The film Crew in action

The whole area has been transformed into a major international port. Waterways have been re-routed, land has been reclaimed and the causeways and paddy fields of the 19th century are now buried under high rise flats, fast food restaurants and urban freeways. Indeed the site of the Northern fort where the British and French troops broke Chinese resistance is now marked by a shopping mall and massive McDonalds restaurant.

In the archive I'd spotted a map which interested me. It showed the Wei Bastion as part of a string of three forts on the south side of the river. 
The Three Bastions - Southern Bank
I'd seen this on Elgin's Campaign map in the National Archives at Kew but the Chinese map was good validation. On the campaign map back in London the river was spanned by a string of submerged junks which appeared to be part bridge and part barrier. In modern Tianjin the line of these junks is now marked by a massive road bridge. 

Lunch with the Director
On the second day of filming the film crew and I crossed this bridge to visit a local restaurant for lunch. As we headed east I looked to my right and saw two areas of disturbed ground on the foreshore. My intuition told me that they were connected with the military history of this area. 

Lunch with the Crew
The Museum Director and TV personnel were adamant that there was nothing left of the Forts apart from the single bastion in the Museum grounds. Despite protestations that further investigation would be a "waste of time" and (rather mysteriously) "dangerous"  I eventually convinced my hosts that if they wanted my ongoing co-operation then they would need to let me take a walk down to these sites. I was accompanied by a mobile cameraman and some of the footage is available on You Tube (see below).

The Port Area - Hai River

Outside of the sanitised area of the Museum, the ground is blighted by industrial refuse and to get to the areas I'd seen it was necessary to pass through a wreckers yard where workers were dismantling huge sea going ships with the use of lump hammers and oxyacetylene equipment.

The Zhen Bastion
However, my intuition was right, the remains I had spotted from the road were those of the middle Bastion known as the Zhen Fort. How do I know this? When I asked my Chinese companion to interpret the words on a rusty old sign near the structure, he confirmed this site as the Zhen Bastion. Eureka!

I knew there were three Bastions originally and sure enough I could now see the final strongpoint known as 'Hai' further along the coastal path immediately adjacent to the road bridge. On the picture above the Zhen Bastion is on the right of the picture and the Hai is to the left in the distance.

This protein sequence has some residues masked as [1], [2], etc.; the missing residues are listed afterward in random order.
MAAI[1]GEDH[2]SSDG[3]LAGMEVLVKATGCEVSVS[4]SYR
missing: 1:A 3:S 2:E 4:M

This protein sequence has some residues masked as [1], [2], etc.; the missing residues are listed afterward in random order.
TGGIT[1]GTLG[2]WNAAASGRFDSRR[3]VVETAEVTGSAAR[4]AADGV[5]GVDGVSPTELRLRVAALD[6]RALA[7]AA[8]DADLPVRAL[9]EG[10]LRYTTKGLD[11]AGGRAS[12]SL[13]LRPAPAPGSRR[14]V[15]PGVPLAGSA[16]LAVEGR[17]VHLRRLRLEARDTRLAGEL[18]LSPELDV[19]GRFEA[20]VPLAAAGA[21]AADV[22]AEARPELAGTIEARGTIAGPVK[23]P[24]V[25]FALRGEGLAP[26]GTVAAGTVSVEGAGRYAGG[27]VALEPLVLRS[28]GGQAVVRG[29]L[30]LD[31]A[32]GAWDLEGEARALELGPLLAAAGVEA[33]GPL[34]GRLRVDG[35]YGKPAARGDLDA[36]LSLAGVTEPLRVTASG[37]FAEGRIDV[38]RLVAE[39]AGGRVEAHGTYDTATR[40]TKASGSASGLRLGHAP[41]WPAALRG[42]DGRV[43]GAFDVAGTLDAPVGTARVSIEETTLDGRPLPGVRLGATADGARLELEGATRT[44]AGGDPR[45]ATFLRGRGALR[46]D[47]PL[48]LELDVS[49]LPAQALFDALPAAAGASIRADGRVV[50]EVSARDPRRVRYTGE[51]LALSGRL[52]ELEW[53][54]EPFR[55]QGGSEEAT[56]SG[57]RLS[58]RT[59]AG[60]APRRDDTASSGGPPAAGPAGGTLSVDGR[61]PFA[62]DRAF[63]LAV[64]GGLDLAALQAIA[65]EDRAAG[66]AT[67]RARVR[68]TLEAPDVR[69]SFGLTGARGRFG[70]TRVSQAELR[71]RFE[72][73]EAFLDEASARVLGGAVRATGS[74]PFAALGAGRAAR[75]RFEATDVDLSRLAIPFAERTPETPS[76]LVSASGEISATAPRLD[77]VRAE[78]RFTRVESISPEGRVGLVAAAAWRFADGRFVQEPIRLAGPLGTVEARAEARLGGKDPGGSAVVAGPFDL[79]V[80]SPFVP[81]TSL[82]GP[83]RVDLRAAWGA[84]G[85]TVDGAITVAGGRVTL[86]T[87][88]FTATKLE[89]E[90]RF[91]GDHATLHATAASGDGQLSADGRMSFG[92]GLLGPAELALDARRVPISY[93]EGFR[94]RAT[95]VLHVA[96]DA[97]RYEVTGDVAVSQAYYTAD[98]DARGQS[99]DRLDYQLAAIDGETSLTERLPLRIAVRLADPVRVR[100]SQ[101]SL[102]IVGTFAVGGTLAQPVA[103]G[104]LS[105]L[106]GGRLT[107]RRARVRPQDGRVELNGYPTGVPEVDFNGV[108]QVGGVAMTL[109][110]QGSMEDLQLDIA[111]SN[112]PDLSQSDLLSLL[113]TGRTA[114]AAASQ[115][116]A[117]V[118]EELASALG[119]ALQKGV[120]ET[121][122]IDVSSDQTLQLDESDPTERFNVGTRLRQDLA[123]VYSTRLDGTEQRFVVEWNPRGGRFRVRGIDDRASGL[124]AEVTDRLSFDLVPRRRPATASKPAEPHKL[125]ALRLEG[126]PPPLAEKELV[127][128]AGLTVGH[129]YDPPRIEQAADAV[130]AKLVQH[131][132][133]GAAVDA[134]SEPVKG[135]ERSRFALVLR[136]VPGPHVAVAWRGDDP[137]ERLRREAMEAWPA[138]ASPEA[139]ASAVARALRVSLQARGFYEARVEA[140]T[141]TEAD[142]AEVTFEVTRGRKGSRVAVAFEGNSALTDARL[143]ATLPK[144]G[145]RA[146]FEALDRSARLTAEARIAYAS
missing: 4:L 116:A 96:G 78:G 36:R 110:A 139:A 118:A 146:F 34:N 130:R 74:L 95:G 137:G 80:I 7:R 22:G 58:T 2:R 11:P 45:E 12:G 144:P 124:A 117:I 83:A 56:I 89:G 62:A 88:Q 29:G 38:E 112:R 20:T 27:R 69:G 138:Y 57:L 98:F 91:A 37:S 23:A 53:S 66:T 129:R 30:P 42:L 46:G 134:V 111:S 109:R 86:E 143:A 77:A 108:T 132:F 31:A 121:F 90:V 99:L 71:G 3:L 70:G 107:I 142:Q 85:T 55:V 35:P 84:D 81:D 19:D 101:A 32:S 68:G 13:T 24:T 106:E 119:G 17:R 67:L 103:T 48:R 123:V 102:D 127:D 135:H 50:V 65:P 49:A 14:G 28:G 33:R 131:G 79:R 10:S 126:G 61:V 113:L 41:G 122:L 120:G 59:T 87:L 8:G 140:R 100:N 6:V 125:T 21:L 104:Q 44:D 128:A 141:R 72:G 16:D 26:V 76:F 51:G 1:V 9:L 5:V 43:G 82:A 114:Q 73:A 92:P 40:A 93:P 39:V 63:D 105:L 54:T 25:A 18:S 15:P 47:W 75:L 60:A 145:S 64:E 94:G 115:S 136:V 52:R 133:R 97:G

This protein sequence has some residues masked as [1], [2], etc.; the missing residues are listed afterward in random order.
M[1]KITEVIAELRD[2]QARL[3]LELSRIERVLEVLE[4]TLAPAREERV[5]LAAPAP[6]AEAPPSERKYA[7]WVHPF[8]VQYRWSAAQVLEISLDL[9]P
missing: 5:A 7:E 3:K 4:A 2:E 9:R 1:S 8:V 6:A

The Zhen Bastion

 The Zhen Bastion had obviously gone through several iterations. The structure which I explored having navigated my way through a barbed wire fence, was early 20th century with hard protection and loop holes for heavy machine guns as well as coastal artillery.

In many ways the Hai Bastion is the most impressive. It is accessed via a causeway from the busy highway leading onto the modern road bridge. There is evidently a network of underground turrets as at several vantage points there are concrete cupolas which originally provided fire positions for various calibers of gun. The picture shows the highest cupola being used as a mooring position for a tanker in the breakers yard below.

Cupola on the Hai Bastion
I ended the day feeling pretty pleased with myself. I'd not only had a fascinating walk through territory that, in every aspect, was totally unfamiliar to me but I'd also identified and photographs important elements of the surviving sea defences on the Peiho River that would otherwise have been overlooked. The reality is that three Taku Forts remain - a somewhat surprising fact given the huge amount of development that has occurred in Tianjin Province.

The next day I explored the Northern shore. This was the area fought over in 1860 where the most Easterly Fort was the scene of a major battle in which my Great, Great Grandfather (67th Regiment) was involved. There is nothing left of the sea defences in this area. The whole topography is totally transformed by modern development.
The Hai Bastion - End of the Walk
There is plenty more to tell. After the Taku Forts, we travelled to Beijing in an hour or so using the local 300 Km Per Hour bullet train (it took Elgin two weeks to make the same trip in 1860). In a future entry I will talk about the trials and tribulations of filming in Beijing and the hugely sensitive Old Summer Palace.

For the Mystery of Thomas Strong at the Taku Forts click here.
To read about the 67th Regiment in China click here.
To read about the wonderful Binhai Aircraft Carrier Theme Park click here.
To read my first post on the Taku Forts click here.
To watch the Tianjin Military History documentary featured in my blog click here.
To see me discovering the Zhen Bastion click here.
To see me remembering the fallen at the Taku Forts click here.
For a small number of photos from the trip click here.